Hubble telescope shows 'gas giant' planet forming in unexpected way

A study using photographic data from the Hubble Space Telescope shows there's more than one way that a Jovian planet can be created. File Photo by NASA/UPI | <a href="/News_Photos/lp/ca059ad1116142a066ad9644d431cc86/" target="_blank">License Photo</a>
A study using photographic data from the Hubble Space Telescope shows there's more than one way that a Jovian planet can be created. File Photo by NASA/UPI | License Photo

April 4 (UPI) -- NASA announced Monday that its Hubble Space Telescope has obtained photographic evidence that some "gas giant" plants such as Jupiter are formed in a way contrary to the dominant theory.

The images of a newly forming Jovian planet near the young star AB Aurigae in the Auriga constellation, about 531 light years from the Sun, indicate it is developing through a process called "disk instability" rather than through the standard theory of "core accretion," NASA said.


The planet AB Aurigae b, probably about nine times more massive than Jupiter, is forming in an "intense and violent process" so far away from its sun that it's unlikely core accretion is accounting for its birth, according to a paper on the discovery published Monday in the journal Nature Astronomy.

The planet, found embedded in a protoplanetary disk of dust and gas, shows a distinct spiral structure while swirling around AB Aurigae, a star estimated to be around 2 million years old -- about the same age of our solar system when planet formation got underway.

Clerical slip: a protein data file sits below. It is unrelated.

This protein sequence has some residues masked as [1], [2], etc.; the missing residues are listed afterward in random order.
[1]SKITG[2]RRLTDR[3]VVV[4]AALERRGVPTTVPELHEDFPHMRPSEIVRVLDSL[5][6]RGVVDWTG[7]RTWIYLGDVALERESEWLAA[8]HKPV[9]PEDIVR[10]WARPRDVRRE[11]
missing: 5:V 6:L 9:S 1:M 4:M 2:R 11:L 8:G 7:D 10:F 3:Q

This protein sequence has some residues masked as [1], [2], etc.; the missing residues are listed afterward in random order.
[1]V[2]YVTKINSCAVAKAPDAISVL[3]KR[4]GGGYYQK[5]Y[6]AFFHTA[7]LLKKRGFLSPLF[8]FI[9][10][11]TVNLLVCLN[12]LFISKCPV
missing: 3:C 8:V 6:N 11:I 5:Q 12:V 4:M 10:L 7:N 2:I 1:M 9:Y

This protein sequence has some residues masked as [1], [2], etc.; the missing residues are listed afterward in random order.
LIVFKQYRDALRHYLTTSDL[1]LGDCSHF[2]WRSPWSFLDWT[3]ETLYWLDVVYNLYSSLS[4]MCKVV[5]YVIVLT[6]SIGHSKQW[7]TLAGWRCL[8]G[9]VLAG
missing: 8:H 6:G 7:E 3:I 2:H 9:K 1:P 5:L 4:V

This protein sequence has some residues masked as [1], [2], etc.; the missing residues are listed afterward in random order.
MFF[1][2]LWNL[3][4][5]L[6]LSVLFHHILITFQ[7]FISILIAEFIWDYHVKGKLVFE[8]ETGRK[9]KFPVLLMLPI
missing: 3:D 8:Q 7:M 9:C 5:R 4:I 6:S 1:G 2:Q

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The data for the study was compiled from two Hubble instruments -- the Space Telescope Imaging Spectrograph and the Near Infrared Camera and Multi-Object Spectrograph -- and was then compared with data from Japan's 8.2-meter Subaru Telescope at the summit of Mauna Kea in Hawaii.


It supports theories that there's more than one way to form a Jovian planet, according to Thayne Currie of the Subaru Telescope and Eureka Scientific, lead researcher on the study.

"Nature is clever; it can produce planets in a range of different ways," he told NASA in a release.

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The finding indicates that the violent, "top-down" process of disk instability as opposed to the gradual, "bottom-up" approach of core accretion may be more common than first thought in the creation of gas-giant planets.

With core accretion, planets embedded in the protoplanetary disk slowly grow as objects ranging in size from dust grains to boulders collide and stick together as they orbit a star.

But with disk instability, gravity causes the massive disk the rapidly break up into one or more planet-mass fragments.

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25th anniversary of NASA's Hubble

This June 9, 2005 NASA false-color picture shows the supernova remnant of Cassiopeia A. This image is made up of images taken by NASA's, Spitzer Space Telescope, Hubble Space Telescope and the Chandra X-ray Observatory. UPI/NASA | License Photo

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